Finally, my blog started to make money. Once the revenue from my blog began to equal the take home pay from my day job (and we’re not talking an astronomical amount here, but it was enough to pay bills with), I began to seriously think about making the switch to blogging full-time.

Once you started blogging full time, did you do anything differently on your blog?

One of the biggest changes I noticed was that I started to treat my blog professionally, and I’m not necessarily talking about what I posted or how often I posted. Once I began blogging full-time, I registered as an LLC, filed for my business license, obtained my trademark, and purchased business insurance all within a few months. I also hired a team of writers, and began working with a virtual assistant. These were things that definitely could have and should have happened sooner, but it was hard to the find the time to do the legwork when my day job was taking up all of my daytime business hours. I also had more time to spend on writing content, promoting the site, and traveling to industry events (like Lingerie Market, for example, which happens in NYC twice per year).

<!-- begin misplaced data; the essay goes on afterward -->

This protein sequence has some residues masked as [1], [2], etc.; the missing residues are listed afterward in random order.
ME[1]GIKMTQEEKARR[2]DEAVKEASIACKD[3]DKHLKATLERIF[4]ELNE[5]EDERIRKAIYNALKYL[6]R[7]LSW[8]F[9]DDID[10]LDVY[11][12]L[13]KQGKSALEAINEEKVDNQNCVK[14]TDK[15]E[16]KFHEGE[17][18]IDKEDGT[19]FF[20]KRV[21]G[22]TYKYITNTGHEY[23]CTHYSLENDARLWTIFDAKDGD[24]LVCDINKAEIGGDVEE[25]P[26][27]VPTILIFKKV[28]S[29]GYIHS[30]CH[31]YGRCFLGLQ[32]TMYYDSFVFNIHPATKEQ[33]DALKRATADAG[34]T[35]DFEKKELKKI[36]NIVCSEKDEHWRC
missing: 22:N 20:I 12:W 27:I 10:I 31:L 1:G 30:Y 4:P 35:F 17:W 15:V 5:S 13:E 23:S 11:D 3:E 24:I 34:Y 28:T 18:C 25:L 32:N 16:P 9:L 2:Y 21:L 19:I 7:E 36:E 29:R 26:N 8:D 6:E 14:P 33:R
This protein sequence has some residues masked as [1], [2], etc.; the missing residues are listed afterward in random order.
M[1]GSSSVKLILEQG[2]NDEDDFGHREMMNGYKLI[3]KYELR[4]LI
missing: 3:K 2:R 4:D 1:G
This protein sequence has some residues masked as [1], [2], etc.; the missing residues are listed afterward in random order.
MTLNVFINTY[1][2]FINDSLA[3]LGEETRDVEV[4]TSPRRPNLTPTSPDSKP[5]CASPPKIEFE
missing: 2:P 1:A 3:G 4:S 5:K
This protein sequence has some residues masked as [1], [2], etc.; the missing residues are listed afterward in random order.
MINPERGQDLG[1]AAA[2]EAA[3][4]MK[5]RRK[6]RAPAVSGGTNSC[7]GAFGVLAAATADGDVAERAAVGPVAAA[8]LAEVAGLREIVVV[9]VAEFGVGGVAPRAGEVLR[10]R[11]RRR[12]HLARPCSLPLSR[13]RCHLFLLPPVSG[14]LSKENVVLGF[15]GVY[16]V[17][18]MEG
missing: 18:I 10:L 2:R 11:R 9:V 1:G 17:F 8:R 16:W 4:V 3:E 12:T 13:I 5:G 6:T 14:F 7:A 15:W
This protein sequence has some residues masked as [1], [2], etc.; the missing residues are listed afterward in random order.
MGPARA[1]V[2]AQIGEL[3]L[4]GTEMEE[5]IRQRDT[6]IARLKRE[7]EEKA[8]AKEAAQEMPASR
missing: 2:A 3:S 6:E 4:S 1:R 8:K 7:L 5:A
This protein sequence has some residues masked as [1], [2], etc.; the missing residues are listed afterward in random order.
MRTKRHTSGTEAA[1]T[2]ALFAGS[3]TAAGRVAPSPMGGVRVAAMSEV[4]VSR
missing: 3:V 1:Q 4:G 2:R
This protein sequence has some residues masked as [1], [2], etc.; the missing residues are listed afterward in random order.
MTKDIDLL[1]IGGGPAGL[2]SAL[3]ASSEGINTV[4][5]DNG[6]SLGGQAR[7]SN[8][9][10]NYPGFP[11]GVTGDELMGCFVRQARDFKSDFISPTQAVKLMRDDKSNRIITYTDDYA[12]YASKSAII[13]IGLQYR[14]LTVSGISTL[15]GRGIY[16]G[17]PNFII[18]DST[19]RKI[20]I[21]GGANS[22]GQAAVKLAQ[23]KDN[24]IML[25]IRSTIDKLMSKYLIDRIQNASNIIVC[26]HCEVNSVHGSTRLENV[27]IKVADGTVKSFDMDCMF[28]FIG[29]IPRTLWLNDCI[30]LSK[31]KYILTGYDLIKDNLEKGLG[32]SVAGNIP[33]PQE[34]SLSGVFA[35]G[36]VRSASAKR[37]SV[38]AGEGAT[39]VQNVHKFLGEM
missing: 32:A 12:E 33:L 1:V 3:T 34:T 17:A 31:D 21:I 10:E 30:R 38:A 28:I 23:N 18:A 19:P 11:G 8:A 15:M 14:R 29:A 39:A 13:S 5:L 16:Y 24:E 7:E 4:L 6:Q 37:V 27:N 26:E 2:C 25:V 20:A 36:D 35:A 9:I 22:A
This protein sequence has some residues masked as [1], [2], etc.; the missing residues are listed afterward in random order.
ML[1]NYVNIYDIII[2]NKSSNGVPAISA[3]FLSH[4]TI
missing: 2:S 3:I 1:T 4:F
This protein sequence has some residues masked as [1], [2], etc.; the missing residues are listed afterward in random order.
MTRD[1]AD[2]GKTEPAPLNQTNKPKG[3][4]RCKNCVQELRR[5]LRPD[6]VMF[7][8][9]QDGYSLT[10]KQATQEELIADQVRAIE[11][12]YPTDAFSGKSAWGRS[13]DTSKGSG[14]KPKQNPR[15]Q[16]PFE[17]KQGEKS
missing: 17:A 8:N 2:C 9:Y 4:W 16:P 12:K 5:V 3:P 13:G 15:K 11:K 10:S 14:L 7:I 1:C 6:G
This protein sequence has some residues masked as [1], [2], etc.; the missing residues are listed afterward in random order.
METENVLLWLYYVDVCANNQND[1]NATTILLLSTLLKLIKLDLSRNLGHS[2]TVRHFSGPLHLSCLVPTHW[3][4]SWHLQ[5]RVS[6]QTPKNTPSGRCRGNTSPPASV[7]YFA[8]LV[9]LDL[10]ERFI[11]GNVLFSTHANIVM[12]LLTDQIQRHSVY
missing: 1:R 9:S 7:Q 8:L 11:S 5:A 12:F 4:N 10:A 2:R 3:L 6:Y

What’s your best piece of advice for people who are considering quitting their jobs to blog full time?

I could say a lot here, but I think the most important thing is to make sure you’re surrounded with as much support from family and friends as possible. Self-employment has a lot of perks, but a definite downside is that it can be incredibly isolating. And that’s even more true when you’re self-employed as a full-time blogger. Not only is there the usual stuff like public criticism and personal insults, but a lot of people also won’t understand what you do or even think of what you do as a “real” job. And there will be times when things feel really lean and really tough, and when you’re genuinely not sure if you made the right decision or are heading in the right direction.